Producing Implicit Diversity in ANN Ensembles2012Conference paper (Refereed)
    Abstract [en]

    Combining several ANNs into ensembles normally results in a very accurate and robust predictive models. Many ANN ensemble techniques are, however, quite complicated and often explicitly optimize some diversity metric. Unfortunately, the lack of solid validation of the explicit algorithms, at least for classification, makes the use of diversity measures as part of an optimization function questionable. The merits of implicit methods, most notably bagging, are on the other hand experimentally established and well-known. This paper evaluates a number of straightforward techniques for introducing implicit diversity in ANN ensembles, including a novel technique producing diversity by using ANNs with different and slightly randomized link structures. The experimental results, comparing altogether 54 setups and two different ensemble sizes on 30 UCI data sets, show that all methods succeeded in producing implicit diversity, but that the effect on ensemble accuracy varied. Still, most setups evaluated did result in more accurate ensembles, compared to the baseline setup, especially for the larger ensemble size. As a matter of fact, several setups even obtained significantly higher ensemble accuracy than bagging. The analysis also identified that diversity was, relatively speaking, more important for the larger ensembles. Looking specifically at the methods used to increase the implicit diversity, setups using the technique that utilizes the randomized link structures generally produced the most accurate ensembles.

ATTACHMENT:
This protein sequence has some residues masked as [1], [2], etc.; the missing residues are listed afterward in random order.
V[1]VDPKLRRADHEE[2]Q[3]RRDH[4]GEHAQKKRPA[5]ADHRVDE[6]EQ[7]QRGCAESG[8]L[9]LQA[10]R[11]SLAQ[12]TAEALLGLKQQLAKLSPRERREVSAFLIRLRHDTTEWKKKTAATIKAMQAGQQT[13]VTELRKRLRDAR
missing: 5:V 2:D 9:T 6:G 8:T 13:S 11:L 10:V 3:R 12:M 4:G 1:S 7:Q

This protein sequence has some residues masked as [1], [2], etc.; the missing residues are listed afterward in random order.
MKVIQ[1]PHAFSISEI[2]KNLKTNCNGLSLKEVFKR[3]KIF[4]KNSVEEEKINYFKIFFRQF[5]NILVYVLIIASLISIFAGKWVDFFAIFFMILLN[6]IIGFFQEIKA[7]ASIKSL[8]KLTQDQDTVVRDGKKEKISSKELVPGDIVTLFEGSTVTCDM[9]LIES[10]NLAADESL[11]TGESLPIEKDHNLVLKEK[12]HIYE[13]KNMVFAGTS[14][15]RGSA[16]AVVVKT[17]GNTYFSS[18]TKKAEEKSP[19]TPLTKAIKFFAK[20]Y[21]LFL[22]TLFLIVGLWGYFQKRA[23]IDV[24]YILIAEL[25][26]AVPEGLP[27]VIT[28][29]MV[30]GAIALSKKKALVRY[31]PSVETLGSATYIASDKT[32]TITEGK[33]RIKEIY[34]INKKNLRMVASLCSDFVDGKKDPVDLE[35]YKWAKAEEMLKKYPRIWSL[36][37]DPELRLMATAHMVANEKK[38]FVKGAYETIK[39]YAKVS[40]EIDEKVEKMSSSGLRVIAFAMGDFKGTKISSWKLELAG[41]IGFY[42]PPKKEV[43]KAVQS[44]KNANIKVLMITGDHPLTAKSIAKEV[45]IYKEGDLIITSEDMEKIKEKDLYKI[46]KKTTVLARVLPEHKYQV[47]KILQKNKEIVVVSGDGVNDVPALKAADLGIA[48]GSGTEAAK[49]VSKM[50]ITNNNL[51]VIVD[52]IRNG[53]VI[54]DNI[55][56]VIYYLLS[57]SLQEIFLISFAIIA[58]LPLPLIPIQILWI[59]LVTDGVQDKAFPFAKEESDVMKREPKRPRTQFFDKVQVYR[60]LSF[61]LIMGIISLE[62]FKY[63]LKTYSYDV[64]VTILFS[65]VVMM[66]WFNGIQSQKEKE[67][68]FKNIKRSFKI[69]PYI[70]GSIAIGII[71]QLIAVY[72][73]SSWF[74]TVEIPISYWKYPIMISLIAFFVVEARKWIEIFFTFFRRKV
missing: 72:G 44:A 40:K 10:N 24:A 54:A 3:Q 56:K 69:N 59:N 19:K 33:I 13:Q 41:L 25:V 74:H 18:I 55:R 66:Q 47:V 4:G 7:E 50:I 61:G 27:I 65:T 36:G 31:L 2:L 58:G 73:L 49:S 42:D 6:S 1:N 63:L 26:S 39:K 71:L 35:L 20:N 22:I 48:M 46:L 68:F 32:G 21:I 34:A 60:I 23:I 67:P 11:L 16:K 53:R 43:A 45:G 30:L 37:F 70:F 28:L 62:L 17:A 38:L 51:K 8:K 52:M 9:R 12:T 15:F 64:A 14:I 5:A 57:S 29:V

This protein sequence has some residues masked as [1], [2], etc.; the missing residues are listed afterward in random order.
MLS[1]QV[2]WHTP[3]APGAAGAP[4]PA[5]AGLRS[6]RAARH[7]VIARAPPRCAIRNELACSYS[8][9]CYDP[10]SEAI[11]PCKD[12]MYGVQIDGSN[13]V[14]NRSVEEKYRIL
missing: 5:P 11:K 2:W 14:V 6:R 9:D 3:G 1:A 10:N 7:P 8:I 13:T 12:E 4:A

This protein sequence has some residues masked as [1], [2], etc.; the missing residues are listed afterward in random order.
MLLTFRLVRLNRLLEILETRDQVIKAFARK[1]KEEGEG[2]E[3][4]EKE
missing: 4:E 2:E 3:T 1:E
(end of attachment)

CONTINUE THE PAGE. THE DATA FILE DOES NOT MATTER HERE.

• 23.
    Johansson, Ulf
    et al.
    Jönköping University, School of Engineering, JTH, Computer Science and Informatics, JTH, Jönköping AI Lab (JAIL).
    Löfström, Tuve
    Jönköping University, School of Engineering, JTH, Computer Science and Informatics, JTH, Jönköping AI Lab (JAIL).
    Boström, Henrik
    School of Electrical Engineering and Computer Science, KTH Royal Institute of Technology, Sweden.
    Calibrating probability estimation trees using Venn-Abers predictors2019In: SIAM International Conference on Data Mining, SDM 2019, Society for Industrial and Applied Mathematics, 2019, p. 28-36Conference paper (Refereed)
    Abstract [en]